Average Salary for an RN: $69,110

Average Salary for a Diagnostic Medical Sonographer: $64,380

Average Salary for an EMT or Paramedic: $30,360

Average Salary for a Licensed Vocational or Practical Nurse: $40,380

Average Salary for a Physician’s Assistant: $86,410

Average Salary for a Dental Hygienist: $68,250

As you can see, the salary of an RN is higher than many other occupations that require the same time commitment and expertise. The main factor that will determine how much an assisting medical professional can expect to make is their education level. For example, physician’s assistants are expected to earn an advanced degree while an EMT does not typically need secondary education to become employed. A registered nurse can fall somewhere in between these extremes depending on the type of facility where they expect to gain employment.

RN Salary by State

Location can play a large role in the salary an RN can expect to earn in the field. Take a look at the salaries that are offered in the top paying states hiring RNs.

RN Salary in California: $90,860

RN Salary in Massachusetts: $86,810

RN Salary in Hawaii: $83,950

RN Salary in Alaska: $88,080

RN Salary in Nevada: $77,840

As you can see, these states all offer a salary that is well above the average for an RN working. This is largely due to the fact that these states have a population that is centered around several large cities. These areas will have a high demand for care in these areas and fewer facilities spread out throughout the remainder of the state. Nurses that plan to work in some of these more remote areas will be in higher demand, driving up the overall salary. To further illustrate this point, note the RN salary by state based on the states that have the highest RN employment levels.

RN Salary in California: $90,860

RN Salary in Texas: $67,580

RN Salary in New York: $75,370

RN Salary in Florida: $64,020

RN Salary in Pennsylvania: $67,140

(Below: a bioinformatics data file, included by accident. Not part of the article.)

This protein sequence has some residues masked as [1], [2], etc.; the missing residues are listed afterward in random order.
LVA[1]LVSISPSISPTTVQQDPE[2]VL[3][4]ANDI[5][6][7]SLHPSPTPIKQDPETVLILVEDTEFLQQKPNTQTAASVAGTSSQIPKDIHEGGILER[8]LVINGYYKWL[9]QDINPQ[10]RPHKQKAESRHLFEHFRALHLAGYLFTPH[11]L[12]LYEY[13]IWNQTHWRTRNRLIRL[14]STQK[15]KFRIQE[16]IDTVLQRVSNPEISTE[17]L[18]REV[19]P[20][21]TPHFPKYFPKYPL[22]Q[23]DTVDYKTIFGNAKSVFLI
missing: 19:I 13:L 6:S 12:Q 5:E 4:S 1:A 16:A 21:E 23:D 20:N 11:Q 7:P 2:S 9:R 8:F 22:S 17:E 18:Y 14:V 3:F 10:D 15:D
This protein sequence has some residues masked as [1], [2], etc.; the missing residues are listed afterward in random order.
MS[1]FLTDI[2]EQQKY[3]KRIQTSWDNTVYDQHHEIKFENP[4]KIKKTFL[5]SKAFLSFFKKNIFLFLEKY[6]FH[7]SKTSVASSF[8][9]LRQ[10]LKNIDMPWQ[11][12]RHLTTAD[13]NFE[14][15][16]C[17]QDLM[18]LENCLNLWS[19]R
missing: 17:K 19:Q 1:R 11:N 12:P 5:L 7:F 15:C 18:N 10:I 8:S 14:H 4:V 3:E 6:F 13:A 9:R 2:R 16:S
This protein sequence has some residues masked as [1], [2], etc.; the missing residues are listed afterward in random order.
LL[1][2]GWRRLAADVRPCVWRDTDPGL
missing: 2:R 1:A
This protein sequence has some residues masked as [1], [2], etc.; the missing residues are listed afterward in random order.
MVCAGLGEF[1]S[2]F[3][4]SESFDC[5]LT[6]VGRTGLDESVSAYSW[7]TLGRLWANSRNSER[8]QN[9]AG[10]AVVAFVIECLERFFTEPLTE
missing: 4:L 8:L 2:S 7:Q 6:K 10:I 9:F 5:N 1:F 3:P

As you can see, the average salary of an RN in these areas has dropped significantly compared to the list above. Many of these areas do not even offer a salary that meets the national average. This is because there is more competition for care here, eliminating the need to compete for competent nursing staff. These states also have a higher amount of training facilities, making it easier to get the staff they need for local medical treatment centers.

RN Types of Salaries

Staff Nurse: Average Salary: $66,667

Nurses on a medical staff will be expected to execute any planned treatment options for assigned patients. They may be asked to assist the physician during necessary procedures or examinations or administer tests that can be used to determine any necessary ongoing treatment. In some cases you may be asked to educate the patient about the steps of the treatment plan or home care that will need to be administered once the patient leaves the medical facility.

Recovery Room Staff Nurse: Average Salary: $71,090

Staff nurses working in a recovery setting will evaluate the patient’s status after their procedures. This may include implementing additional care should it be required, applying remedies for pain or working to ensure neurological or hemodynamic stability as necessary. Additional training for this position may be necessary depending on the nature of the medical services provided at a particular facility, though much of this training can be earned on the job.

Long Term Care Staff Nurse: Average Salary: $60,486

These nurses will work in a long care environment such as a specialized hospital. They will assist the physician in performing any necessary exams or procedures by supplying equipment, changing dressings or monitoring the patient. They may need to prescribe or administer medication depending on the needs of the patient. Nurses in these facilities will need experience and training in the specific field of medicine practiced by these physicians before seeking employment.

Occupational Health Staff Nurse: Average Salary: $69,891

Nurses in an occupational health facility will provide on-site care for clients in a company. This may include annual physicals, providing vaccines or teaching safety or general health classes. Nurses must be trained and familiar with the specific health concerns and concepts that will affect people in this given occupation. They will also be required to work within the requirements of the company and their insurance providers to create cost effective on-site health options for employees.